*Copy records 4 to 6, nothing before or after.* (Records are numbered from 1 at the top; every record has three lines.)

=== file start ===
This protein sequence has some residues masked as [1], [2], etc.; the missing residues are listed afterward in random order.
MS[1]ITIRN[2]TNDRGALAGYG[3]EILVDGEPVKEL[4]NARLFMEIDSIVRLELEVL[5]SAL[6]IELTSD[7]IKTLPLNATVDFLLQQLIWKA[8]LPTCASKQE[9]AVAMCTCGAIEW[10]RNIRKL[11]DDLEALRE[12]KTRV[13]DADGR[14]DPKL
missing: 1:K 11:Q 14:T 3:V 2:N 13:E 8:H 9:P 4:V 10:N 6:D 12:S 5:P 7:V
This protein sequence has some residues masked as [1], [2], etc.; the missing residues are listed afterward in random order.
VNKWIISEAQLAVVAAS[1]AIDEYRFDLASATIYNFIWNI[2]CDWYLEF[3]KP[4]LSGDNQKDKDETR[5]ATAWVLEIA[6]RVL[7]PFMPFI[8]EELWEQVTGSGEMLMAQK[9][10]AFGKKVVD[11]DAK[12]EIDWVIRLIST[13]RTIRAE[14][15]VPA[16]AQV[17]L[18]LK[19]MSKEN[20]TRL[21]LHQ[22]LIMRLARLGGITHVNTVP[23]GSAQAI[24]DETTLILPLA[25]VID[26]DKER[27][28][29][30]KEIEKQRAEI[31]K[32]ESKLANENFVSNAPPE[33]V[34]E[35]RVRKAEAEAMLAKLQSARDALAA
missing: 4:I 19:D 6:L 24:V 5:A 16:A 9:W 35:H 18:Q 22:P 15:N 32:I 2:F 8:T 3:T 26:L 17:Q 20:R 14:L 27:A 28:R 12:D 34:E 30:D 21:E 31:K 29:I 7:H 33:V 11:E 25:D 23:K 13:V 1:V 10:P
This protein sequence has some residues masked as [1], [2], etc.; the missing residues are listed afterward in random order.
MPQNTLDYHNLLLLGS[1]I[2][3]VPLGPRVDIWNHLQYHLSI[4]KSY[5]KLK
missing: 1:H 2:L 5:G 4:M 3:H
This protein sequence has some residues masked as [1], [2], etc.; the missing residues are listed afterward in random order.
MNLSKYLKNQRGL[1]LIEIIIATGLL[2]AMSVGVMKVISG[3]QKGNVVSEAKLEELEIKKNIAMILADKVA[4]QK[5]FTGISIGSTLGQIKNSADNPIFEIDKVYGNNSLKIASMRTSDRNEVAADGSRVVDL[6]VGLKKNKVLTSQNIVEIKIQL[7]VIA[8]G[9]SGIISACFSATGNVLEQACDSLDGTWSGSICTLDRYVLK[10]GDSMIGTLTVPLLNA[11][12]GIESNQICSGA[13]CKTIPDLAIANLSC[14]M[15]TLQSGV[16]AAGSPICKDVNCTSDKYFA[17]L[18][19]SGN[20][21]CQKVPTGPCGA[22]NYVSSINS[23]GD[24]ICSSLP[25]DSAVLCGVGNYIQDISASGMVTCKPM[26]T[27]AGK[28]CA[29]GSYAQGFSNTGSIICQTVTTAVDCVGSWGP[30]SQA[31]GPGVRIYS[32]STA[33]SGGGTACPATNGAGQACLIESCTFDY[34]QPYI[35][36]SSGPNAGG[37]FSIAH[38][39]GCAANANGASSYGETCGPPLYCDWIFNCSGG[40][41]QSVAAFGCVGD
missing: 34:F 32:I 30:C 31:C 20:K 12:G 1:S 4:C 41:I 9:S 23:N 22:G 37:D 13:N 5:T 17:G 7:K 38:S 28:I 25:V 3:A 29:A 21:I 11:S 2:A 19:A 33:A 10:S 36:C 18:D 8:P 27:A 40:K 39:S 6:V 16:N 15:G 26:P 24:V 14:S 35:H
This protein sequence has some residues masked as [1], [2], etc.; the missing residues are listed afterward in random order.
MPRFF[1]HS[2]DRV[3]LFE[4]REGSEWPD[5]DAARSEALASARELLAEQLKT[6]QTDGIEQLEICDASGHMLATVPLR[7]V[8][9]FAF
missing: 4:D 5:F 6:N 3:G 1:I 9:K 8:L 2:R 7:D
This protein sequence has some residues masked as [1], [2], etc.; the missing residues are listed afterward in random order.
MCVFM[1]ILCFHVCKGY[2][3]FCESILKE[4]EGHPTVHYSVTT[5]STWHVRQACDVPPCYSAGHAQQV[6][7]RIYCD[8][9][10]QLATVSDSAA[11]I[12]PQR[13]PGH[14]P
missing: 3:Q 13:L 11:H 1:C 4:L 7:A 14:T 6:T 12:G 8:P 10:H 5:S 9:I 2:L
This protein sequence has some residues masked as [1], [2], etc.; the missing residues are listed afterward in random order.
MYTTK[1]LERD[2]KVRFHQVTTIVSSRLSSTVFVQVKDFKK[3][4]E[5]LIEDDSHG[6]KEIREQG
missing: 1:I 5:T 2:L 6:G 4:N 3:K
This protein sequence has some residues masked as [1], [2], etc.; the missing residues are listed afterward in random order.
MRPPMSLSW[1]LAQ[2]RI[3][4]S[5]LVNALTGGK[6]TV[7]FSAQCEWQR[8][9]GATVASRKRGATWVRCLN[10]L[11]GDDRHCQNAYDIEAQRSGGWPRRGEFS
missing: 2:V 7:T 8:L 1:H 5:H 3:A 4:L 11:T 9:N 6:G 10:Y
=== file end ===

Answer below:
This protein sequence has some residues masked as [1], [2], etc.; the missing residues are listed afterward in random order.
MNLSKYLKNQRGL[1]LIEIIIATGLL[2]AMSVGVMKVISG[3]QKGNVVSEAKLEELEIKKNIAMILADKVA[4]QK[5]FTGISIGSTLGQIKNSADNPIFEIDKVYGNNSLKIASMRTSDRNEVAADGSRVVDL[6]VGLKKNKVLTSQNIVEIKIQL[7]VIA[8]G[9]SGIISACFSATGNVLEQACDSLDGTWSGSICTLDRYVLK[10]GDSMIGTLTVPLLNA[11][12]GIESNQICSGA[13]CKTIPDLAIANLSC[14]M[15]TLQSGV[16]AAGSPICKDVNCTSDKYFA[17]L[18][19]SGN[20][21]CQKVPTGPCGA[22]NYVSSINS[23]GD[24]ICSSLP[25]DSAVLCGVGNYIQDISASGMVTCKPM[26]T[27]AGK[28]CA[29]GSYAQGFSNTGSIICQTVTTAVDCVGSWGP[30]SQA[31]GPGVRIYS[32]STA[33]SGGGTACPATNGAGQACLIESCTFDY[34]QPYI[35][36]SSGPNAGG[37]FSIAH[38][39]GCAANANGASSYGETCGPPLYCDWIFNCSGG[40][41]QSVAAFGCVGD
missing: 34:F 32:I 30:C 31:C 20:K 12:G 1:S 4:C 41:I 9:S 23:N 22:G 37:D 13:N 5:T 17:G 7:K 38:S 28:I 25:V 3:A 29:A 21:I 11:S 2:A 19:A 33:A 10:S 36:C 18:D 8:P 27:A 40:K 39:S 6:V 16:N 15:G 26:P 24:V 14:S 35:H
This protein sequence has some residues masked as [1], [2], etc.; the missing residues are listed afterward in random order.
MPRFF[1]HS[2]DRV[3]LFE[4]REGSEWPD[5]DAARSEALASARELLAEQLKT[6]QTDGIEQLEICDASGHMLATVPLR[7]V[8][9]FAF
missing: 4:D 5:F 6:N 3:G 1:I 9:K 8:L 2:R 7:D
This protein sequence has some residues masked as [1], [2], etc.; the missing residues are listed afterward in random order.
MCVFM[1]ILCFHVCKGY[2][3]FCESILKE[4]EGHPTVHYSVTT[5]STWHVRQACDVPPCYSAGHAQQV[6][7]RIYCD[8][9][10]QLATVSDSAA[11]I[12]PQR[13]PGH[14]P
missing: 3:Q 13:L 11:H 1:C 4:L 7:A 14:T 6:T 12:G 8:P 10:H 5:S 9:I 2:L